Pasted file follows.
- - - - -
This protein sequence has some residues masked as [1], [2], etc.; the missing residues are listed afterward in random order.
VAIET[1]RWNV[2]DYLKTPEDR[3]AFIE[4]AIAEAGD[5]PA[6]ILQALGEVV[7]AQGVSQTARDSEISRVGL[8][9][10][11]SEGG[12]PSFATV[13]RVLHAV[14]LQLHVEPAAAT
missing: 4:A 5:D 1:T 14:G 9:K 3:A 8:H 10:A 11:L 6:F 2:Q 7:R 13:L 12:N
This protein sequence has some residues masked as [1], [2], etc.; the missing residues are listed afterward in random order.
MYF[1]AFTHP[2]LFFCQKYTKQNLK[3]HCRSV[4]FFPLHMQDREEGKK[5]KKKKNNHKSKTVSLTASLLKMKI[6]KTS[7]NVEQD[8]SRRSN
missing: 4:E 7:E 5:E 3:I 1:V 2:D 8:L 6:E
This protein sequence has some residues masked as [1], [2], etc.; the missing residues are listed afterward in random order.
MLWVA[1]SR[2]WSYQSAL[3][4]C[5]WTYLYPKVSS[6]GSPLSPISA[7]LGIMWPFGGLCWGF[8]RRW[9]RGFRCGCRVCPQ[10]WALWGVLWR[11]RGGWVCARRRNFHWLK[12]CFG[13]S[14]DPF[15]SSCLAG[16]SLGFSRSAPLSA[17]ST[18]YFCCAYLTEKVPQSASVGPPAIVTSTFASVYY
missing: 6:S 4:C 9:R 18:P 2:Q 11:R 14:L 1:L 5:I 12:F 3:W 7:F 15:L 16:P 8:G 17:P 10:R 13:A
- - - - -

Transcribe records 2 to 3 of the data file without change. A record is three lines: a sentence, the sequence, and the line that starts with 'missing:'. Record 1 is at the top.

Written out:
This protein sequence has some residues masked as [1], [2], etc.; the missing residues are listed afterward in random order.
MYF[1]AFTHP[2]LFFCQKYTKQNLK[3]HCRSV[4]FFPLHMQDREEGKK[5]KKKKNNHKSKTVSLTASLLKMKI[6]KTS[7]NVEQD[8]SRRSN
missing: 4:E 7:E 5:E 3:I 1:V 2:D 8:L 6:E
This protein sequence has some residues masked as [1], [2], etc.; the missing residues are listed afterward in random order.
MLWVA[1]SR[2]WSYQSAL[3][4]C[5]WTYLYPKVSS[6]GSPLSPISA[7]LGIMWPFGGLCWGF[8]RRW[9]RGFRCGCRVCPQ[10]WALWGVLWR[11]RGGWVCARRRNFHWLK[12]CFG[13]S[14]DPF[15]SSCLAG[16]SLGFSRSAPLSA[17]ST[18]YFCCAYLTEKVPQSASVGPPAIVTSTFASVYY
missing: 6:S 4:C 9:R 18:P 2:Q 11:R 14:L 1:L 5:I 12:F 3:W 7:F 15:L 16:P 8:G 17:P 10:R 13:A